Your Excellency, Mr. Mogens Lykketoft, President of the General Assembly, Excellencies, Ladies and gentlemen,
As this is the first occasion for me to participate in this General Assembly, I would like to extend my warmest greetings and best wishes to all of you, Excellencies and distinguished delegates, for your continued good health and success and engagement in leadership for the United Nations.
We are here to celebrate the General Assembly – but this day also marks the 70th anniversary of another model of multilateralism. Happy 70th birthday, Mr. President! It is a double celebration!
I am also especially pleased and honoured to welcome Sir Brian Urquhart, who is sitting with us. Thank you very much for your participation.
With vision, principles and dedication, he helped lay the groundwork for much of what we see today.
Sir Brian did more than live history. He shaped history. And he recorded that history as a brilliant writer and journalist. We are privileged to have him here today.
Sir Brian, the world is in your debt. I thank you.
In the dawn of this new century, I served as Chef de Cabinet of the President of the General Assembly.
In the years since, I am still awestruck when I walk into this august chamber.
Think of all the treaties adopted in this room – for women’s rights and children’s rights, an end to torture and racism, and the major tenets of international law.
Think of all the partners who have come here.
Presidents and prime ministers have always held this podium. More and more, they are joined by individual activists, business executives, superstar entertainers and major religious leaders.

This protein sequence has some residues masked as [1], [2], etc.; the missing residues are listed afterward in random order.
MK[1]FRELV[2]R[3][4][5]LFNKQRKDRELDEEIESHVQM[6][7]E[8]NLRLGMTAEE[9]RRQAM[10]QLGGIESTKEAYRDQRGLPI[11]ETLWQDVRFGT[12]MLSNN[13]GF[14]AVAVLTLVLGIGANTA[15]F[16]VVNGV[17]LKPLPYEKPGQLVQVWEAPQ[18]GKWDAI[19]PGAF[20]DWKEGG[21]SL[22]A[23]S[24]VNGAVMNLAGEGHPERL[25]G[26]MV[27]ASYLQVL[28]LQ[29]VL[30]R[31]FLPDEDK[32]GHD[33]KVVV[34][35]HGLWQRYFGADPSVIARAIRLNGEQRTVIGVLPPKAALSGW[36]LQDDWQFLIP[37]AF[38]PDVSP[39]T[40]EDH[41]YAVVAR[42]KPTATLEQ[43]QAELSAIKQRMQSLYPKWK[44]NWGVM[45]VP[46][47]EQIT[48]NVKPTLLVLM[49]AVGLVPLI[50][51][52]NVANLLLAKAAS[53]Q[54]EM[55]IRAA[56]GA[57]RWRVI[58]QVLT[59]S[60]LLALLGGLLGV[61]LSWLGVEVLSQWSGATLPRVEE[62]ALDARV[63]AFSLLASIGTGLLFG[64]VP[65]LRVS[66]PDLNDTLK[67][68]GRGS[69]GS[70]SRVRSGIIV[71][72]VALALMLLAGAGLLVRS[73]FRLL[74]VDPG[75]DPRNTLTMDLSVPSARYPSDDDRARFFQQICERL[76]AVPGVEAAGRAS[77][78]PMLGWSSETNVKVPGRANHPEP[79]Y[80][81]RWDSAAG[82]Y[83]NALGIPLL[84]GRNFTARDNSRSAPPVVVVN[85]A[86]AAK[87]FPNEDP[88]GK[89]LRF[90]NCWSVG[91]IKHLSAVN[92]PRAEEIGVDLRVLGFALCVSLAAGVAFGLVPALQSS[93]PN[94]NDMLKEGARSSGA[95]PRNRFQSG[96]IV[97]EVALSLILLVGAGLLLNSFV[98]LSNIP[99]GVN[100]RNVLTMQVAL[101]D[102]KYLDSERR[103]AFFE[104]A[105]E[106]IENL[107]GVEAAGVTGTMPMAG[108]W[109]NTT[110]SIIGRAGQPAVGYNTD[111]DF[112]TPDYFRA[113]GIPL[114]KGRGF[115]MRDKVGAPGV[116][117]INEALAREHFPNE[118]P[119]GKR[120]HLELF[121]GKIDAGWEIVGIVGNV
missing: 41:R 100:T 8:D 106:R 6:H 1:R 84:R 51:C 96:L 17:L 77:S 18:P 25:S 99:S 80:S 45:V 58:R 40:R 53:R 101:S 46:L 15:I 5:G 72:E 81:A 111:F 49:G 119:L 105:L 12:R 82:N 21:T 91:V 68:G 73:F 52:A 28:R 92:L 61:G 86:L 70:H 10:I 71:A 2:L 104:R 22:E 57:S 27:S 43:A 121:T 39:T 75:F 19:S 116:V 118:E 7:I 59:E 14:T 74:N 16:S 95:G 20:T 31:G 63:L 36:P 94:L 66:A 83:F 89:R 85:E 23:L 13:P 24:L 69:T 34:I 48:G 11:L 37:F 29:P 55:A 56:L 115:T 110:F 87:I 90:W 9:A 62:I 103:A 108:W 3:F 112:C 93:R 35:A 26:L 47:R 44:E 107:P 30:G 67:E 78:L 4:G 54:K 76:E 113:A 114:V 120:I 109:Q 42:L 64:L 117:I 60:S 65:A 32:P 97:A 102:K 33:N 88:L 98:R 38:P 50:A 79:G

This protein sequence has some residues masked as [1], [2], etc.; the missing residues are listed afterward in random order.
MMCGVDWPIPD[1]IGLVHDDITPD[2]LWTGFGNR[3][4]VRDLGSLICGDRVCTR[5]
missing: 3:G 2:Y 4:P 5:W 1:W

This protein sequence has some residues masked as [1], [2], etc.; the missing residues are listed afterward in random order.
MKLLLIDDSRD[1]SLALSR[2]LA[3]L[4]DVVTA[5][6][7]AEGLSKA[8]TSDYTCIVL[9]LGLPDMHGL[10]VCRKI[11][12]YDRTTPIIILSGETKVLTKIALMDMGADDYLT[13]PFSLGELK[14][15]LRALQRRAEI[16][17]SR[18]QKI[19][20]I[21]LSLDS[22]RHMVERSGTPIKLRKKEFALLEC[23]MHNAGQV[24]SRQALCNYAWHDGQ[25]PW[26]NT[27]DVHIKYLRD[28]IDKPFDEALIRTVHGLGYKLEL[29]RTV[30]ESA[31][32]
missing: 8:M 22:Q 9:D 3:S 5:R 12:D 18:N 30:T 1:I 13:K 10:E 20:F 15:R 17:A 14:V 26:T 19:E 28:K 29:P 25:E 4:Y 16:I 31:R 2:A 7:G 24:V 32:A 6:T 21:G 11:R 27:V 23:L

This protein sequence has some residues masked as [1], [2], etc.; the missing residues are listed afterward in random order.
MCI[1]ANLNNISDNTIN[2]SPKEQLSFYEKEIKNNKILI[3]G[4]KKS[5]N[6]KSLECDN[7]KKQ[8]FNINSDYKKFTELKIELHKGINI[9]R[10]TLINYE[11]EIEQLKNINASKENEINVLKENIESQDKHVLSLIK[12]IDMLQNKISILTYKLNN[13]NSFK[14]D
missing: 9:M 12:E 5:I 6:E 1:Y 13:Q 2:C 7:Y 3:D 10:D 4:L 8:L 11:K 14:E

This General Assembly has truly become the Parliament for all people.
We are building on that history. In September last year, you adopted the 2030 Agenda for Sustainable Development. This 21st century Declaration of Interdependence is our collective promise to deliver a life of dignity for all.
On April 22nd this year, leaders will return here to sign the Paris Agreement on climate change.
Once again, our journey to a healthier, more sustainable and more peaceful planet begins here in this General Assembly chamber.
The resolutions adopted by the General Assembly may not all be acted on right away. Yet they stand as our common position on the most pressing issues of our times.
These resolutions tell the story of our resolve. They reflect our conviction that the countries of the world coming together can do far more collectively than they ever could alone.
Each delegate who speaks, each vote that is cast, every gavel that opens a new meeting adds a little more hope to the world.
Our record should inspire us to work harder and reach higher.
Poverty and hunger, discrimination and injustice afflict millions of people.
Wars, conflicts and natural disasters have driven record numbers from their homes.
Just when we need to build bridges, some are building barriers.
This General Assembly is more important than ever.
As we mark history, let us also follow the example of giants like Sir Brian Urquhart – by saving more lives, advancing more progress and promoting ever greater respect for human rights in our world.